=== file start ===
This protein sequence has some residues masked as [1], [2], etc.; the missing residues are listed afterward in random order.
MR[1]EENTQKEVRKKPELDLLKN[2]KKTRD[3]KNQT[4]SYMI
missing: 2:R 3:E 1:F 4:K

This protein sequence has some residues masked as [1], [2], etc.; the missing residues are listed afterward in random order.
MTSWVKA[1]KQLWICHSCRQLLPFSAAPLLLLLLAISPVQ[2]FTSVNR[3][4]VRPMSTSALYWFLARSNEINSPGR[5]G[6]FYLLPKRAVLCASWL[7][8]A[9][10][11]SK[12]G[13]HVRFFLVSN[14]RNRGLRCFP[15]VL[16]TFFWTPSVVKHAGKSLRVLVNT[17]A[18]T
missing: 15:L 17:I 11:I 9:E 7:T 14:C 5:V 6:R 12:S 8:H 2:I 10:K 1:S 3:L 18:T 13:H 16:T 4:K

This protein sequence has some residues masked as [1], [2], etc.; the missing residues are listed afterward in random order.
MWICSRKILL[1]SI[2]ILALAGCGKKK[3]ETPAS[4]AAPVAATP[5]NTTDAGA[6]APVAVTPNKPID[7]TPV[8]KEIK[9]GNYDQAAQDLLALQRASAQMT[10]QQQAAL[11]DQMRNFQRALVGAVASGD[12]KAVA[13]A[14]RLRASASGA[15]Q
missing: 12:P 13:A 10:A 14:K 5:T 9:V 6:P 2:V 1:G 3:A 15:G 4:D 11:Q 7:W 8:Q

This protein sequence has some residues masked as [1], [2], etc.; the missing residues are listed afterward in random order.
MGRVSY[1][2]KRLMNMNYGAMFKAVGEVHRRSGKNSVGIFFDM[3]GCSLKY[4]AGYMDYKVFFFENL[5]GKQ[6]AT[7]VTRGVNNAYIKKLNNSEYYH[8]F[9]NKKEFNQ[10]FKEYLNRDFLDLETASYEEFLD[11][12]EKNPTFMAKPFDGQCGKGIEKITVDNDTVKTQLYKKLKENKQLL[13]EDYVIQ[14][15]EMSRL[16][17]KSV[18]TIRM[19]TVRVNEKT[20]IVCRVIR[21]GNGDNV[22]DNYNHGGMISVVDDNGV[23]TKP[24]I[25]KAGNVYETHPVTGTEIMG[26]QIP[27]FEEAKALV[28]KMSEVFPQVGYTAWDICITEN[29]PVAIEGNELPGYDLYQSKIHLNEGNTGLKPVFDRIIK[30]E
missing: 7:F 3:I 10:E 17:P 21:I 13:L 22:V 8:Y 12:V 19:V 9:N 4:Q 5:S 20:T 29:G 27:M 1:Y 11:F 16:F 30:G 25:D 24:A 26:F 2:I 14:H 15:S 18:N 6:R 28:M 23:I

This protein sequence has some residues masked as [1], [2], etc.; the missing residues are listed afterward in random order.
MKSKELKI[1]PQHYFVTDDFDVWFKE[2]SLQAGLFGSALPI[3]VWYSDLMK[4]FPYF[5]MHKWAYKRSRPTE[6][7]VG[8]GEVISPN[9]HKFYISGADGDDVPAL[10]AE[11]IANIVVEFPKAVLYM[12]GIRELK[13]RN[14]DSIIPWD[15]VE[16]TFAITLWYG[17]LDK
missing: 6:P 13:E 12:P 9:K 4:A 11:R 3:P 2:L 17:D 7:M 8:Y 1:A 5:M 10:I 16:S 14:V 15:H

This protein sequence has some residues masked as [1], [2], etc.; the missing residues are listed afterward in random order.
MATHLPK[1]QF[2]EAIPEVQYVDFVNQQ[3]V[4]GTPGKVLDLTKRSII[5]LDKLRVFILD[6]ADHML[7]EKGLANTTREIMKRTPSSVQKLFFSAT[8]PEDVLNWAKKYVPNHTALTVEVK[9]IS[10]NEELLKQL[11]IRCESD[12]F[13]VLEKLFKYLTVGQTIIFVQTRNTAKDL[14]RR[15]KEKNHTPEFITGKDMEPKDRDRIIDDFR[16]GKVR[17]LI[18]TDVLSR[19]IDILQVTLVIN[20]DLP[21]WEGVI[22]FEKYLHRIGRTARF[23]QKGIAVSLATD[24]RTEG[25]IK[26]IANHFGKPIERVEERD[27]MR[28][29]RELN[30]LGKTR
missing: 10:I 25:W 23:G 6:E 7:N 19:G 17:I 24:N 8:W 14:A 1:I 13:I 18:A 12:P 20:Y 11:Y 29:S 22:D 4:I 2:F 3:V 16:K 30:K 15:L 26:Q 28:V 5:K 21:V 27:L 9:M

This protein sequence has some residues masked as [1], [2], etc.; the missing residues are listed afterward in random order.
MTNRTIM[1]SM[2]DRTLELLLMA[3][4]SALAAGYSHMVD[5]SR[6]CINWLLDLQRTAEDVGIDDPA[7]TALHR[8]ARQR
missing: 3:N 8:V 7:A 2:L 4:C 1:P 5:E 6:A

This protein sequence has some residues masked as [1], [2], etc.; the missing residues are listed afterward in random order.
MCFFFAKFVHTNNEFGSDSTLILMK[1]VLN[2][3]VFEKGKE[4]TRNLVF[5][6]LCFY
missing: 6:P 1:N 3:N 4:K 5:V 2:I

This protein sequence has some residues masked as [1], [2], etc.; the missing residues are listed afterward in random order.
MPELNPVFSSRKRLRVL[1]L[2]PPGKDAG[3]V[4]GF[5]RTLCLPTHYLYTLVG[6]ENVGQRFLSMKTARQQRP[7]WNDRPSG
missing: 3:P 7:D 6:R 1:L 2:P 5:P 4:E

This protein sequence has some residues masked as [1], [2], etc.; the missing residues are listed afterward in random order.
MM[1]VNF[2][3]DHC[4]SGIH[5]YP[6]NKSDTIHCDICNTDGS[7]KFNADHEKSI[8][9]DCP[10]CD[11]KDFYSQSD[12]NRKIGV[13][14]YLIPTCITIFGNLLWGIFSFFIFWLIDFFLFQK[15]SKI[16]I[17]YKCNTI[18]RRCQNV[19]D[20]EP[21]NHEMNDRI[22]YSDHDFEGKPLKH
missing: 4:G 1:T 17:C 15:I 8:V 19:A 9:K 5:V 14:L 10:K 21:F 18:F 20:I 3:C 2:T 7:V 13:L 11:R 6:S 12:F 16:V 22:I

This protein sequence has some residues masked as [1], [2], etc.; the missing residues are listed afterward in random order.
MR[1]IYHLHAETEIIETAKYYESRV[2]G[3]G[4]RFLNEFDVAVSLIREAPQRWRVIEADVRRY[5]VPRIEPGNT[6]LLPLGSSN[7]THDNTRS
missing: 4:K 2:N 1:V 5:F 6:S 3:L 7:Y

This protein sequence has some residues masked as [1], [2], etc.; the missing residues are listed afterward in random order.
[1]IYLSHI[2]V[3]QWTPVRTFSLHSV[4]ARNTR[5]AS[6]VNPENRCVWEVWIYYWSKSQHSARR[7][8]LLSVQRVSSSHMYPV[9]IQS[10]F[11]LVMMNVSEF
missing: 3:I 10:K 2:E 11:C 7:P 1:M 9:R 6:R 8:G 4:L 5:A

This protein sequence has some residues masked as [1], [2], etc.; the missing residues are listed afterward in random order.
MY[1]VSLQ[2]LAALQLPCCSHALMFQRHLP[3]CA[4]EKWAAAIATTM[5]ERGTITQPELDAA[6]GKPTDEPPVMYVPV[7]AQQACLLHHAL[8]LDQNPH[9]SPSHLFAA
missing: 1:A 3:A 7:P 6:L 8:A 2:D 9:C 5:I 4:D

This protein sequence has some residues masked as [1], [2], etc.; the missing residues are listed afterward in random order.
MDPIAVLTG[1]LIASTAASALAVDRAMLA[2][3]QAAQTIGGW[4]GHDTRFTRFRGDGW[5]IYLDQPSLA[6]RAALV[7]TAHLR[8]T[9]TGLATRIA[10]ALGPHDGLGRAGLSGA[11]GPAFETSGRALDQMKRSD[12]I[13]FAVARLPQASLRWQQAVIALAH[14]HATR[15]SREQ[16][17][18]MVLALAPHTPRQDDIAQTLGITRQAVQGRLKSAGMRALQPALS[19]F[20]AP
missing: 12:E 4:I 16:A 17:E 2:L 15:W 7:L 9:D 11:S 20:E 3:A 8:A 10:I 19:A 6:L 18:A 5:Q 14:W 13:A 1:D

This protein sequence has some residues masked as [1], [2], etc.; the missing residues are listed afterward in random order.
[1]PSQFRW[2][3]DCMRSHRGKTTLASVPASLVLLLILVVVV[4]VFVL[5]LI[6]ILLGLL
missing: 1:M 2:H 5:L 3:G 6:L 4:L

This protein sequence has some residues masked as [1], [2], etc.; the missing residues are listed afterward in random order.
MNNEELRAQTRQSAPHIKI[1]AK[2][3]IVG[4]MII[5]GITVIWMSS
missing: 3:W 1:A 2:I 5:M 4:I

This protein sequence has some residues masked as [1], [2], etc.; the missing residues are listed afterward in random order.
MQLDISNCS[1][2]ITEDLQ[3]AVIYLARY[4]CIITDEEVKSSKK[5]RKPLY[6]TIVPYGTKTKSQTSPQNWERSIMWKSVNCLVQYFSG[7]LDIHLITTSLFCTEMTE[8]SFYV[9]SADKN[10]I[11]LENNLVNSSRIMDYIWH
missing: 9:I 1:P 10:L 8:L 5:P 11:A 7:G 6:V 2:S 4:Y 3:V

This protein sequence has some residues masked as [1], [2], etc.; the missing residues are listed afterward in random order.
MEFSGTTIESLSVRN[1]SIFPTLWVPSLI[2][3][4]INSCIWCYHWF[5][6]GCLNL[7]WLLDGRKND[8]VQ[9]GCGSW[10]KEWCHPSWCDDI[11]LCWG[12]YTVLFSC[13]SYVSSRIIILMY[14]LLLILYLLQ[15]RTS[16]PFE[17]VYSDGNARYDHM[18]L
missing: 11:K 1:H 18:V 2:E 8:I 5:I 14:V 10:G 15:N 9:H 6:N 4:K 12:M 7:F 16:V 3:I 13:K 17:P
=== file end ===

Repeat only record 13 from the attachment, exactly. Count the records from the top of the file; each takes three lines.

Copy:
This protein sequence has some residues masked as [1], [2], etc.; the missing residues are listed afterward in random order.
MY[1]VSLQ[2]LAALQLPCCSHALMFQRHLP[3]CA[4]EKWAAAIATTM[5]ERGTITQPELDAA[6]GKPTDEPPVMYVPV[7]AQQACLLHHAL[8]LDQNPH[9]SPSHLFAA
missing: 1:A 3:A 7:P 6:L 8:A 2:D 9:C 5:I 4:D